The only thing I didn’t like about the book was its prologue, which was slightly confusing until I reached the epilogue and remained unanswered by the rest of the novel. But besides that, it is easy to see why King’s career was able to launch forward to its success today when his early works included publications like ‘Salem’s Lot.
Die-hard fans of The Hunger Games will soon be relieved of the ants in their pants. The world premiere of this long awaited film soars into theaters Friday, March 23. Originating as a bestselling novel by Suzanne Collins, The Hunger Games is quickly rising to the level of success that Harry Potter and Twilight have attained. The Hunger Games is about a futuristic society in which tributes must fight for their survival in the televised Hunger Games, where only one tribute can win. After hearing about the novel’s premise, I was so intrigued that I had to read it. Seeing as I had been so satisfied with the book, I didn’t doubt that other fans were as ecstatic as I was when plans for a movie adaptation were announced. If you’re like me, you most likely cannot contain your excitement. Here’s how any of you die-hard fans can prepare for the release:
1. Buy your midnight premiere tickets as soon as possible. It’s a huge letdown if all local theaters are sold out, but an even bigger letdown if everyone around you is talking about it the next day and you have to wait to see it. If the midnight premieres are all sold out, try to beat the crowd Friday after school at an early showing.
2. Read up on your knowledge. If your memory of the story’s elements are foggy, check out the CliffsNotes for it. It’ll probably make the movie much more enjoyable.
3. Make your own shirts or fan gear with a group of friends. I’m not certain this is the “cool” thing to do, but heck, it could be fun. Who knows what kinds of compliments you may get from other fans at the theater? Please, though, do not try recreating Katniss’ “The Girl on Fire” costume. That just sounds disastrous.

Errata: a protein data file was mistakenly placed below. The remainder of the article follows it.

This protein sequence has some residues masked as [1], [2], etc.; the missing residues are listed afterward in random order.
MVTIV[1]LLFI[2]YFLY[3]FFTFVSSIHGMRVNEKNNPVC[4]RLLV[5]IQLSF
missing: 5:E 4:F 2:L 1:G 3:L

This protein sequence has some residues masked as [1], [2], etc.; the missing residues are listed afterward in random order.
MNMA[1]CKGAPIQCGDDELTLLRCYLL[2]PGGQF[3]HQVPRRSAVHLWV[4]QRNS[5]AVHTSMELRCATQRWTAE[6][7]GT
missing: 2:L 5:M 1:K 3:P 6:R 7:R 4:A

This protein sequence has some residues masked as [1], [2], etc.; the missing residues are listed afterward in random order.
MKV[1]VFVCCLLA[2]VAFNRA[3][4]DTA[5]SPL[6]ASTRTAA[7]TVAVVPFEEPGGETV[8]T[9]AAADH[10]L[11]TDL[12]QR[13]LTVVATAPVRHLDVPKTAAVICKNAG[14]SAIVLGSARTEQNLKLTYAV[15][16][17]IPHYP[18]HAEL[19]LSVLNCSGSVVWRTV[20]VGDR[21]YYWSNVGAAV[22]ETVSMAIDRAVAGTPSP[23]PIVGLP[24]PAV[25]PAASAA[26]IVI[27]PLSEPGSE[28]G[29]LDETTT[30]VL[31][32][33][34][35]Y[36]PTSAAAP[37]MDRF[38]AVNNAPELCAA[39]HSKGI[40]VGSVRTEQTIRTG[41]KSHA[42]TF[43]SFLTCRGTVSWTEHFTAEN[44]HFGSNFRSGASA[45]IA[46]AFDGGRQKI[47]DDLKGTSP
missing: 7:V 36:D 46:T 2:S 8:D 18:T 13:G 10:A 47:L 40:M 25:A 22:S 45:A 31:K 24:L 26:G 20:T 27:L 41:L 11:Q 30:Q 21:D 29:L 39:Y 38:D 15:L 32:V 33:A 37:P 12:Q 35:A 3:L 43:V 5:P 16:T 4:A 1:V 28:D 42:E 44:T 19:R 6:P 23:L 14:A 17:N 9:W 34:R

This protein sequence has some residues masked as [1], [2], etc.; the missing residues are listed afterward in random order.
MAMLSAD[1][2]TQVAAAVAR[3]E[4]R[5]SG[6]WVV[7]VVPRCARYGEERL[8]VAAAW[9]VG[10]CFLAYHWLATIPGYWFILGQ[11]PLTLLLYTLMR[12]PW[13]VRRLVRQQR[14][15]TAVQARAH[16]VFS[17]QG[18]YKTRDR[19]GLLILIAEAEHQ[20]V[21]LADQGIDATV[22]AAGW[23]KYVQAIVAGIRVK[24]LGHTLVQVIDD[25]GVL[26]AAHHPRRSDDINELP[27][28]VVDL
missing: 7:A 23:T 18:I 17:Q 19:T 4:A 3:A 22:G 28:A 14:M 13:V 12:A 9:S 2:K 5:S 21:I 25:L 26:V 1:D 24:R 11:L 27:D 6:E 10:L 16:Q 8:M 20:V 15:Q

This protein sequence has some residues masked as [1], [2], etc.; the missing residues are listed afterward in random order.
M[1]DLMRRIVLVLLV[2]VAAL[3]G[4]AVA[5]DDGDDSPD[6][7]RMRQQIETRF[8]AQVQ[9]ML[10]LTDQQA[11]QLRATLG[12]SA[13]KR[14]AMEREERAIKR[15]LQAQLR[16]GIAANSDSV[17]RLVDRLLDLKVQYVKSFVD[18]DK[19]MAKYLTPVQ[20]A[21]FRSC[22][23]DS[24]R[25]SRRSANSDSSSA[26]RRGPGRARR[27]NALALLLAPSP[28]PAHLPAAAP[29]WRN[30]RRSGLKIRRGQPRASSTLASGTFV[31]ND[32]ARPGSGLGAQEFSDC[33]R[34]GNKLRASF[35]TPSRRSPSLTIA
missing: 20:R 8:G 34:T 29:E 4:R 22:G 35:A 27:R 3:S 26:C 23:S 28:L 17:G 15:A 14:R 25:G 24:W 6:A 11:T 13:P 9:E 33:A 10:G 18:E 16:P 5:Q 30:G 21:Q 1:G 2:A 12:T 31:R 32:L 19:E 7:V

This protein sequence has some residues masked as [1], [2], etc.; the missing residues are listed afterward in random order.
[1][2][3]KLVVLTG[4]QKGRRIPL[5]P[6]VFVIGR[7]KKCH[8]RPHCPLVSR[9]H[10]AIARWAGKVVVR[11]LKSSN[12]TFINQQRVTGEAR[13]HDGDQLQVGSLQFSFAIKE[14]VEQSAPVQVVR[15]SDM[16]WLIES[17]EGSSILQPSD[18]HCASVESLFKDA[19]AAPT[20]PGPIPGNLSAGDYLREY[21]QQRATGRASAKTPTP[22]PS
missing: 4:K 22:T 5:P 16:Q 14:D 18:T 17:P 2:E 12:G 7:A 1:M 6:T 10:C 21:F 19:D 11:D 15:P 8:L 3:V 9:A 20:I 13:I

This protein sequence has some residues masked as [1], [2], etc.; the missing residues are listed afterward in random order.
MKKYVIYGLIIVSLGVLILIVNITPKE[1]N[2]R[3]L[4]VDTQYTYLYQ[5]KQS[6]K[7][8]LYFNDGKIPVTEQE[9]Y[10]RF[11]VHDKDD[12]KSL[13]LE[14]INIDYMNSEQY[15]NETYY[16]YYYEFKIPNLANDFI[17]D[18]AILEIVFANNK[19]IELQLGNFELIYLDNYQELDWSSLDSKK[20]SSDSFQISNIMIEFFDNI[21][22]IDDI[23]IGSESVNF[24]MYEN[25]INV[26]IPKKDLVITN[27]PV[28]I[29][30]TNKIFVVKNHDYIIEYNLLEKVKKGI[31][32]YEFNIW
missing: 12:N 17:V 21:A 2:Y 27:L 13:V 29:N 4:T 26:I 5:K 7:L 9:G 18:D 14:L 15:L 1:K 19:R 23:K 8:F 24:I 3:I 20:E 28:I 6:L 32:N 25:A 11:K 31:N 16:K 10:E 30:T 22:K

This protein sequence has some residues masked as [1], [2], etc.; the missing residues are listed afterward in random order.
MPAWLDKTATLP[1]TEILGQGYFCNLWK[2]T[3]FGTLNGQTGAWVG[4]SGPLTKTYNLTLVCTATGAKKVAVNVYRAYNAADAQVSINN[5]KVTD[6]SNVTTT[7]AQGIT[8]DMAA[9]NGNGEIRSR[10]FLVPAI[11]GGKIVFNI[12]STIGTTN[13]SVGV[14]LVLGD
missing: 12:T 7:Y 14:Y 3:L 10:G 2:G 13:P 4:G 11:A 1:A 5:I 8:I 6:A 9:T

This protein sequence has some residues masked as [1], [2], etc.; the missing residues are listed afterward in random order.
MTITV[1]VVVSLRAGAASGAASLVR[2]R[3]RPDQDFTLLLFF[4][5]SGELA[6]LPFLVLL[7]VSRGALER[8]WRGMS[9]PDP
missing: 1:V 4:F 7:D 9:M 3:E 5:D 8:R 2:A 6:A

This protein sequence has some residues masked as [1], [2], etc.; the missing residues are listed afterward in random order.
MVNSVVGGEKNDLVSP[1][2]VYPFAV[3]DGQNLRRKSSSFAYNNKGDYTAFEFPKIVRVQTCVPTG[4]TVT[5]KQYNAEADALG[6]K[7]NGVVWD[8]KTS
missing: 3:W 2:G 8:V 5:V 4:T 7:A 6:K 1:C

4. Watch the trailers again and read up on the actors’ bios. Nothing says “die-hard fan” like stalking the film’s stars and memorizing the previews.
For further Games coverage, be sure to read the Friday, April 6 issue of the JagWire. As Effie Trinket would say, “Happy Hunger Games.”
Despite earning $489 million since its release, Twilight’s Breaking Dawn-Part One has created controversy over the graphic nature of its birth scene. The scene has caused several moviegoers to have seizures and prompted the Epilepsy Foundation of America to give a warning through its website.
Sophomore Amanda Curtright has seen the movie six times.
“[The scene was] graphic, but it is not gory,” Curtright said. “There were a lot of flashing lights.”
According to a statement posted by the EFA’s website, these “flashing lights” can trigger seizures known as photosensitive epilepsy.
“If you have photosensitive seizures, please take this information into consideration when deciding whether to see this movie,” a statement posted on the EFA’s website said. “Around three percent of the nearly three million Americans with epilepsy have photosensitive epilepsy.”
In an interview given to ABC News Dr. Dan Lowenstein, director of the University of California San Francisco Epilepsy Center said that it is the frequency of the lights that causes the seizures.
“When the brain is functioning normally, there are neurons firing all over the place,” Lowenstein said. “During a seizure, there’s an abnormal synchronization that we don’t usually have.”
The problem, which starts in the visual part of the brain, can spread to other parts of the brain and that is when a seizure occurs. Similar light-induced seizures occurred in 1997 during an eposide of Pokémon , when over 700 people were hospitalized.
Curtright noticed the lights.
“I did notice how it was flashing, but it was not fast or anything,” Curtright said. “I did not see it have an affect on anyone, mostly people were screaming.”